To celebrate the 2013 release of: Townes Van Zandt, "Sunshine Boy", I thought I would tell you my personal story and experience with Townes Van Zandt instead of reviewing the new CD collection although it is very good and I do recommend it.
Back in 1982 or so in Seattle, Washington, my then girlfriend Britt and I set out from Bellevue, Washington to the "U District" in Seattle over the Evergreen Point bridge with high hopes! For you see this was a special night for both of us since we were on our way to go and see one of our idols the great: Townes Van Zandt at The Rainbow Tavern. And since I was a young developing Singer/Songwriter just learning his way in the world with a guitar and a pocket full of songs, this night I was going prepared with at least a few songs on cassette tape for Townes. But it wasn't quite as easy as I just made it sound for you see I was very shy about my own material since I had only been playing, singing and writing since 1979, three years for those of you counting. Although a few miles from Bellevue, we made sure we left early in hopes of meeting Townes in person. We got there early as planned and found a table for two and began waiting for the show to start by drinking beer and keeping an eye out for Townes.
As I remember it, three special people entered, two of them were guys carrying guitar cases and the other was a young lady with blond hair who appeared to be part of the tour. I believe the other guy was Mickey White, Towne's lead guitar player. It didn't take me long to muster up the courage at this point to approach the tall & lanky Townes Van Zandt with my tape in hand. I don't remember now exactly what I said to Townes when I handed him my cassette tape but it was probably something like: "Here's some songs I wrote Townes...can you listen to them?" As I look back on this small and humble gesture now, I smile as I know that Townes Van Zandt was the first guy in the real "Music Business" that I gave a tape to. Of course now it is easy to look back and marvel at how lucky I was to give a tape to a true living legend. How I knew he was a legend at the age of 23 is kind of prophetic. My main guide at the time was a double vinyl album I owned and constantly listened to called: "Townes Van Zandt: 'Live At The Old Quarter." (I wish I still had it now too). My favorite cuts were: "Waitin' Round To Die" & "White Freight Liner Blues." I drove my Mom nuts I think by either playing the album over and over or simply playing: "Waitin' Round to Die" myself on my guitar with my own vocal.
Well the beers kept coming and someone I do not remember now was playing before Townes took the stage. And then as I looked up from our table, not far from the stage, Townes came right up to us, pulled my tape out of his front pocket and said directly to me: "I'm gonna listen to this!" I was flabbergasted! Most stars of Townes' quality and level would be hiding out backstage or anywhere else then walking around in the audience as casual as could be. I just nodded trying to keep my cool and not trying to be some kind of super fan. I'm sure Townes would have been glad to take a picture with us or sign an autograph had I asked but I didn't even have a camera with me (stupid).
Soon it was time for Townes and his guitar player to take the stage. It was all acoustic...just the way we liked it although a little rare in 1982...the era of Pop & New Wave on the West Coast. Townes was mostly from Texas as far as I could tell. Although years later I would learn from the excellent documentary: "Be Here To Love Me" (2006) that Townes was from a number of locations including: Colorado, Texas, Tennessee.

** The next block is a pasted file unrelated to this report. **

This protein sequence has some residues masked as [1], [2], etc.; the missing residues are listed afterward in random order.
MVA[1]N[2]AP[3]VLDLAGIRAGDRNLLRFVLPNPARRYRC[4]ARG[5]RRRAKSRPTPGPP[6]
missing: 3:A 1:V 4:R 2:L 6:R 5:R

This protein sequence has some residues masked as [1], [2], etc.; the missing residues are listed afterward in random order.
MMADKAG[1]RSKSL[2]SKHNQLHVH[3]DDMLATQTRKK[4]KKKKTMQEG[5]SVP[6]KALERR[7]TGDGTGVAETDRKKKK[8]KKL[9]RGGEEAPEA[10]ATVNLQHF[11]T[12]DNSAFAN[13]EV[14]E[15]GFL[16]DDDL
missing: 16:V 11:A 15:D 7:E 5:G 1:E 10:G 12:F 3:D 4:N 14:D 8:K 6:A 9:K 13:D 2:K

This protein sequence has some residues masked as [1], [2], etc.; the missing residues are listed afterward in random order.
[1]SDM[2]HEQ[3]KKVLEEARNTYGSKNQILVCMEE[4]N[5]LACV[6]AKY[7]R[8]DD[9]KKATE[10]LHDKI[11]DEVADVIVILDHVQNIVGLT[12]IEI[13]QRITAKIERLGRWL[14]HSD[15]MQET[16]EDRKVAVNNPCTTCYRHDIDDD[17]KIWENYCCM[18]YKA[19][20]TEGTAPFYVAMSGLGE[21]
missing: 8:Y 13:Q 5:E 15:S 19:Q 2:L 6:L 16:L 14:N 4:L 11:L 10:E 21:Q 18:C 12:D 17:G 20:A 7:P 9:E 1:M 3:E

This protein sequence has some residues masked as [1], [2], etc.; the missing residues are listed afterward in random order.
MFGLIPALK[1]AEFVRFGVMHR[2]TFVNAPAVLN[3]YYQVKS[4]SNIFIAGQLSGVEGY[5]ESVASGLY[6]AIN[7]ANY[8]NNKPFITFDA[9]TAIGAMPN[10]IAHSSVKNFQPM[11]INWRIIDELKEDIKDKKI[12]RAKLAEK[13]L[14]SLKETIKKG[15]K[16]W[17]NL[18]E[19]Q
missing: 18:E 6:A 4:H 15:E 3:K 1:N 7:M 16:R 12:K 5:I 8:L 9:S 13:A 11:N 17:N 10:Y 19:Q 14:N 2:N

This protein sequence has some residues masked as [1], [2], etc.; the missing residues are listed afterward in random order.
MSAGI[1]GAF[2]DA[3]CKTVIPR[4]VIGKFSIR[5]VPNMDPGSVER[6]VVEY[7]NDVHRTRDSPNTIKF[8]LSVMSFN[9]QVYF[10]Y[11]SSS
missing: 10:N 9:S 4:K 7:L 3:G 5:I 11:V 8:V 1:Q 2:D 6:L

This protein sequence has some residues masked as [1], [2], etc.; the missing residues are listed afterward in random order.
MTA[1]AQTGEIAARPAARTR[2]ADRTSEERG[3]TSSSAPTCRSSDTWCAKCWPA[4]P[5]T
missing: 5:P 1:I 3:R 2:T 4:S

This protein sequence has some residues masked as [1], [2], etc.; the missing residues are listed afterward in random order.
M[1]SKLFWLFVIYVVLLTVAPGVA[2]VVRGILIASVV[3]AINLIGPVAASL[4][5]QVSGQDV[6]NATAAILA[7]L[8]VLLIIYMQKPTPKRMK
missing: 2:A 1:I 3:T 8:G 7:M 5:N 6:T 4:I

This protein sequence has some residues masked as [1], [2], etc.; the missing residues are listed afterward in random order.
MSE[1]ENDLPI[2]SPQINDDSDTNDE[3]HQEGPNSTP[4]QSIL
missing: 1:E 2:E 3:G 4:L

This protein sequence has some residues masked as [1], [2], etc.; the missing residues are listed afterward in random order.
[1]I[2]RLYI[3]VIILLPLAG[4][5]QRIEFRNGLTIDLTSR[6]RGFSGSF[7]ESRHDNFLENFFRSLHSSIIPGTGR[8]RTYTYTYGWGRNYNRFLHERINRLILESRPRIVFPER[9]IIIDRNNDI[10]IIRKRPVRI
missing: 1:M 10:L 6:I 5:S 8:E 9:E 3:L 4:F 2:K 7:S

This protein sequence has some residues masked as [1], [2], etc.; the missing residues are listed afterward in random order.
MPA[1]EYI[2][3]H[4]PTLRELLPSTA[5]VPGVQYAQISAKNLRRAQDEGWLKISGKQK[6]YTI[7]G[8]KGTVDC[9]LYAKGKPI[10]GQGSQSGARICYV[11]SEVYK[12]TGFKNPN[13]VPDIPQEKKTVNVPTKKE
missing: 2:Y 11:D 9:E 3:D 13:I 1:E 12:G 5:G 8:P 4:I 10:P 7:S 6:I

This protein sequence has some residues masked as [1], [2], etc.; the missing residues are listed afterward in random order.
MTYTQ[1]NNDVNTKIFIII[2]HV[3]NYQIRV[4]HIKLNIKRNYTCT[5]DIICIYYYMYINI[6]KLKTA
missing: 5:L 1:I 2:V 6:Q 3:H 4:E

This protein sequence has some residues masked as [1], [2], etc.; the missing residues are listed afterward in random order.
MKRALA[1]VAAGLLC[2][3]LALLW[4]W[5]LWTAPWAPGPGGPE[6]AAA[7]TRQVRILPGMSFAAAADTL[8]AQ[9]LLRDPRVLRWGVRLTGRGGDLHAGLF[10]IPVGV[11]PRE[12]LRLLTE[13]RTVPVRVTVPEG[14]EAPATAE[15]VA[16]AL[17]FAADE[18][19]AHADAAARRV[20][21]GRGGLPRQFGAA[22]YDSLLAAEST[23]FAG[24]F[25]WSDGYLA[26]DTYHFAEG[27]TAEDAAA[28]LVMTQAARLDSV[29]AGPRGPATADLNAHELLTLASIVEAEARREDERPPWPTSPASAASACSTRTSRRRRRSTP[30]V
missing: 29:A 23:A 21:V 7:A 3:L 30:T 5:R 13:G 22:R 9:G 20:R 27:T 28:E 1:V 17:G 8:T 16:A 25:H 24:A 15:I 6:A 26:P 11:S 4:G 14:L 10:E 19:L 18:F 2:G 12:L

Well this great night in 1982 went by in a most joyful way including a set break where Townes lost the keys to his truck and a large percentage of the audience just got up and left. So, Townes found his keys (45 minutes later) and then returned alone to play his second set. His first song was an acoustic version of Bruce Springsteen's "Racin' In The Streets"...pure poetry coming from Towne's performance. Although Townes had been drinking as well, nothing seemed to get in his way as long as he was on stage. This was a great night but it had to end. My girlfriend Britt and I went to get in my Volvo 122s and make the drive back across the bridge to Bellevue.
MY SECOND MEETING WITH TOWNES:
Then, in 1994, Townes came through Portland, Oregon with a Nashville friend of mine...Steve Young ("Seven Bridges Road"). I called Steve to see if I could get on the guest list and maybe even backstage? Steve said "yes" and I was set to meet up with both Steve & Townes. By now I had been produced by Norman Petty, had a band called: "The Surf Cowboys (USA)" in Portland and another band in Seattle called "The Vaqueros." Needless to say my own road miles across the US and three visits to Nashville had hardened me and I was not the new songwriter I was the first time I met Townes in 1982. This time I didn't have anything to give Townes backstage except for my own warm admiration.
So, when I did go backstage, I said my hellos to Steve and then sat down next to Townes. Once again I did not have a camera with me. Townes and I were sitting on a bench next to each other and Townes was drinking something from a bottle in a small paper sack and seemed kind of sad to me. This was the last time I saw Townes in person. He would die, New Years day in 1997 at the age of 52.
I would go on to write a song about Townes called: "My Friend Townes" and I also did an art collage by the same title (pictured at top). Although Townes did not really know me, I felt our two meetings made us friends in a way. And I can say I met Townes Van Zandt not once...but twice. Those will always be two of my fondest memories. "My Friend Townes." (c)1994.